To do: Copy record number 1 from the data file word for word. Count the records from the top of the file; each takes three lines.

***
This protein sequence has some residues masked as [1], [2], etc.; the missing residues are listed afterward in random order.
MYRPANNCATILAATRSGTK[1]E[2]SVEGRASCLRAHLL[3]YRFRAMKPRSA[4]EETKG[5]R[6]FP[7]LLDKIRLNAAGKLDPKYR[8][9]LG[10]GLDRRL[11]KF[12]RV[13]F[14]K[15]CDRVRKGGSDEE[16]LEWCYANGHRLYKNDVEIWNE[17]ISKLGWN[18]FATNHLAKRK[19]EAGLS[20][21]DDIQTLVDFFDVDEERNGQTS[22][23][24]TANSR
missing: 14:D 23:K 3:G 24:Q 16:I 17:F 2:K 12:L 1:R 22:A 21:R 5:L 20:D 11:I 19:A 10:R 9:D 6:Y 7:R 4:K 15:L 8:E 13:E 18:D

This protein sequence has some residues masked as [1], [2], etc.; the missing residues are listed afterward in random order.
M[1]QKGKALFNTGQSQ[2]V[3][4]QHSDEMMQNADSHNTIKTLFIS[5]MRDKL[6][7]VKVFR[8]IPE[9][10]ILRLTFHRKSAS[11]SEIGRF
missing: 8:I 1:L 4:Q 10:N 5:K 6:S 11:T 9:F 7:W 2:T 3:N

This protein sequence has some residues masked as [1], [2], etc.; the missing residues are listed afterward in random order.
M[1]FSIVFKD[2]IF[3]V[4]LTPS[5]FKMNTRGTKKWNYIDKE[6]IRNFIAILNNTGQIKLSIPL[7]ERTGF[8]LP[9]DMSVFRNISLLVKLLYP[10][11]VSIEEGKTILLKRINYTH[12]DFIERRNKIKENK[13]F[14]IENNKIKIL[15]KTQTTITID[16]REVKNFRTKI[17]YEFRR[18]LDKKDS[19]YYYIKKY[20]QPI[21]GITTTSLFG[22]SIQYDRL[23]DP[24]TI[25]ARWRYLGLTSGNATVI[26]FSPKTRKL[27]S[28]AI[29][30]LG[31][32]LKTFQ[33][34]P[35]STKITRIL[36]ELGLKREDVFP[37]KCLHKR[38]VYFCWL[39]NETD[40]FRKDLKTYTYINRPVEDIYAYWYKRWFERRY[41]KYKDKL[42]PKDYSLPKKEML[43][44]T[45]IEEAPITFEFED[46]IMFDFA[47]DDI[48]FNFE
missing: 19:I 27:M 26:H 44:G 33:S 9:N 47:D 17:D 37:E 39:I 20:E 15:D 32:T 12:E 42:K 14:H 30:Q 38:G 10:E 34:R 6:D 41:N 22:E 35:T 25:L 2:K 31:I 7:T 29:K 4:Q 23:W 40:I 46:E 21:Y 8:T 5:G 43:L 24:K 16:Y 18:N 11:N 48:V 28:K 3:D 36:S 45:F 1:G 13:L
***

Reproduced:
This protein sequence has some residues masked as [1], [2], etc.; the missing residues are listed afterward in random order.
MYRPANNCATILAATRSGTK[1]E[2]SVEGRASCLRAHLL[3]YRFRAMKPRSA[4]EETKG[5]R[6]FP[7]LLDKIRLNAAGKLDPKYR[8][9]LG[10]GLDRRL[11]KF[12]RV[13]F[14]K[15]CDRVRKGGSDEE[16]LEWCYANGHRLYKNDVEIWNE[17]ISKLGWN[18]FATNHLAKRK[19]EAGLS[20][21]DDIQTLVDFFDVDEERNGQTS[22][23][24]TANSR
missing: 14:D 23:K 3:G 24:Q 16:I 17:F 2:K 12:L 1:R 22:A 21:R 5:L 20:D 11:I 19:A 10:R 9:D 6:Y 7:R 4:K 15:L 8:E 13:E 18:D